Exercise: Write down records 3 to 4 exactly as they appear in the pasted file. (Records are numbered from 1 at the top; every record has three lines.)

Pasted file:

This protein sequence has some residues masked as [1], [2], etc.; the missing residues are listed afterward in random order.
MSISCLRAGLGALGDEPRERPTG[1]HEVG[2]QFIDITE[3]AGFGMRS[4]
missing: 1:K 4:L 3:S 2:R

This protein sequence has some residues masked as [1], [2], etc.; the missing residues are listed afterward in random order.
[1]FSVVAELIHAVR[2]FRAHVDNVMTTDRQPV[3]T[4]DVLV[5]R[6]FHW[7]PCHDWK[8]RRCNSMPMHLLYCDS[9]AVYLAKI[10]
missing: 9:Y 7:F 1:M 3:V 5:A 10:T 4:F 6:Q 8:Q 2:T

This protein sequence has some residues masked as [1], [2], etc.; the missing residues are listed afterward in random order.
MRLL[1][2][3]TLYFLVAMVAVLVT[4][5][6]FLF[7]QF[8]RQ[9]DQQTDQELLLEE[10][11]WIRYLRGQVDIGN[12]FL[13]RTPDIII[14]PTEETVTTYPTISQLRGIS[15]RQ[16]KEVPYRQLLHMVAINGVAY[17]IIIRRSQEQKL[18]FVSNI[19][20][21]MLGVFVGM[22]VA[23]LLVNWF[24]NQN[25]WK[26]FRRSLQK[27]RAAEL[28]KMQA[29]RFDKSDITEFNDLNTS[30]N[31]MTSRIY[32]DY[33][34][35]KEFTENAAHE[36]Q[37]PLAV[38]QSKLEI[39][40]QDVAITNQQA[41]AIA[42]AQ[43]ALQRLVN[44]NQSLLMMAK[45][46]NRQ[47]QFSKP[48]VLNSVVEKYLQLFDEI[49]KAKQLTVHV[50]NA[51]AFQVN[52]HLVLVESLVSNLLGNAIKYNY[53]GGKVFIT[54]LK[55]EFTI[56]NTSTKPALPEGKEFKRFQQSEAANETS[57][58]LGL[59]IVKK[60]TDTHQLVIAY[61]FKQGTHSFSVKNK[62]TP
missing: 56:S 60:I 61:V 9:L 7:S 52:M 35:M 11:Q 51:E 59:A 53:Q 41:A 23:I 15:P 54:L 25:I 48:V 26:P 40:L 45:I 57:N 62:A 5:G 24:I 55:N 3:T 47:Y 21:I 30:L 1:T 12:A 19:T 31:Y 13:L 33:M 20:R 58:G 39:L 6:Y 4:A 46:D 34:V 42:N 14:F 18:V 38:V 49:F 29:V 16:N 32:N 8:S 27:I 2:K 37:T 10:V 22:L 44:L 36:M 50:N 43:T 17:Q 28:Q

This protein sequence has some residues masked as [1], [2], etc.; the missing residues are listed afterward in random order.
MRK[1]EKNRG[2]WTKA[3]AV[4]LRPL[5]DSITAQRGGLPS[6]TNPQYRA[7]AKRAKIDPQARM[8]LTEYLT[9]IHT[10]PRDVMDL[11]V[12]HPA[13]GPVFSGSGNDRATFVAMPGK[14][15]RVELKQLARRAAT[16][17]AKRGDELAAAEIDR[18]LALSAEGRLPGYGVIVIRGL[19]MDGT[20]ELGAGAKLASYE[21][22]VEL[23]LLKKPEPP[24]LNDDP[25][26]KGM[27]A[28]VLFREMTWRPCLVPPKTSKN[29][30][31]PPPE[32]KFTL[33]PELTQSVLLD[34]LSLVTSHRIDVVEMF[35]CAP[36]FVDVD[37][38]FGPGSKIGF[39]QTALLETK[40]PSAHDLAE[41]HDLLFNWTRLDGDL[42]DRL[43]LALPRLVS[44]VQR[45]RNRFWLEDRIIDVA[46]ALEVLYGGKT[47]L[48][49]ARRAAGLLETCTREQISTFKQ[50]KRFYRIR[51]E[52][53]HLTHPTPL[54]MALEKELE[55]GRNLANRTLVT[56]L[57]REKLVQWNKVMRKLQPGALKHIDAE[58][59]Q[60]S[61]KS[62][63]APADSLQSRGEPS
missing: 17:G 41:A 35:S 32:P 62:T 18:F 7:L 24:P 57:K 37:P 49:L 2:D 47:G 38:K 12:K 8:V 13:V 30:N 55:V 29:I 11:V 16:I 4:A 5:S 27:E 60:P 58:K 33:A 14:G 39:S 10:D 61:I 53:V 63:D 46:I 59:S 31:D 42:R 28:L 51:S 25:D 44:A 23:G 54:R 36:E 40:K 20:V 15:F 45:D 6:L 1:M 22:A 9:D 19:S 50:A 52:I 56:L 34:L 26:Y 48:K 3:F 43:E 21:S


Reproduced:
This protein sequence has some residues masked as [1], [2], etc.; the missing residues are listed afterward in random order.
MRLL[1][2][3]TLYFLVAMVAVLVT[4][5][6]FLF[7]QF[8]RQ[9]DQQTDQELLLEE[10][11]WIRYLRGQVDIGN[12]FL[13]RTPDIII[14]PTEETVTTYPTISQLRGIS[15]RQ[16]KEVPYRQLLHMVAINGVAY[17]IIIRRSQEQKL[18]FVSNI[19][20][21]MLGVFVGM[22]VA[23]LLVNWF[24]NQN[25]WK[26]FRRSLQK[27]RAAEL[28]KMQA[29]RFDKSDITEFNDLNTS[30]N[31]MTSRIY[32]DY[33][34][35]KEFTENAAHE[36]Q[37]PLAV[38]QSKLEI[39][40]QDVAITNQQA[41]AIA[42]AQ[43]ALQRLVN[44]NQSLLMMAK[45][46]NRQ[47]QFSKP[48]VLNSVVEKYLQLFDEI[49]KAKQLTVHV[50]NA[51]AFQVN[52]HLVLVESLVSNLLGNAIKYNY[53]GGKVFIT[54]LK[55]EFTI[56]NTSTKPALPEGKEFKRFQQSEAANETS[57][58]LGL[59]IVKK[60]TDTHQLVIAY[61]FKQGTHSFSVKNK[62]TP
missing: 56:S 60:I 61:V 9:L 7:S 52:M 35:M 11:Q 51:E 59:A 53:Q 41:A 23:I 15:P 54:L 25:I 48:V 26:P 40:L 45:I 57:N 62:A 5:G 24:I 55:N 3:T 47:Y 21:I 30:L 1:T 12:A 19:T 31:Y 13:L 33:M 20:R 58:G 39:L 6:Y 4:A 46:D 34:V 42:N 14:F 18:V 38:V 49:F 29:V 16:N 32:N 8:S 27:I 2:K 37:T 10:V 22:L 44:L 36:M 50:N 43:T 17:Q 28:Q

This protein sequence has some residues masked as [1], [2], etc.; the missing residues are listed afterward in random order.
MRK[1]EKNRG[2]WTKA[3]AV[4]LRPL[5]DSITAQRGGLPS[6]TNPQYRA[7]AKRAKIDPQARM[8]LTEYLT[9]IHT[10]PRDVMDL[11]V[12]HPA[13]GPVFSGSGNDRATFVAMPGK[14][15]RVELKQLARRAAT[16][17]AKRGDELAAAEIDR[18]LALSAEGRLPGYGVIVIRGL[19]MDGT[20]ELGAGAKLASYE[21][22]VEL[23]LLKKPEPP[24]LNDDP[25][26]KGM[27]A[28]VLFREMTWRPCLVPPKTSKN[29][30][31]PPPE[32]KFTL[33]PELTQSVLLD[34]LSLVTSHRIDVVEMF[35]CAP[36]FVDVD[37][38]FGPGSKIGF[39]QTALLETK[40]PSAHDLAE[41]HDLLFNWTRLDGDL[42]DRL[43]LALPRLVS[44]VQR[45]RNRFWLEDRIIDVA[46]ALEVLYGGKT[47]L[48][49]ARRAAGLLETCTREQISTFKQ[50]KRFYRIR[51]E[52][53]HLTHPTPL[54]MALEKELE[55]GRNLANRTLVT[56]L[57]REKLVQWNKVMRKLQPGALKHIDAE[58][59]Q[60]S[61]KS[62][63]APADSLQSRGEPS
missing: 17:G 41:A 35:S 32:P 62:T 18:F 7:L 24:P 57:K 37:P 49:L 2:D 47:G 38:K 12:K 8:V 13:V 30:N 55:V 29:I 11:V 16:I 4:A 5:S 27:E 60:P 58:K 33:A 14:G 39:S 10:D 61:I 53:V 63:D 46:I 59:S 31:D 42:R 28:L 51:S 25:D 44:A 23:G 54:R 36:E 40:K 20:V 15:F 45:D 6:L 1:M 22:A 9:D 19:S 50:A 52:I 56:L 34:L 26:Y 48:K 3:F 43:E 21:S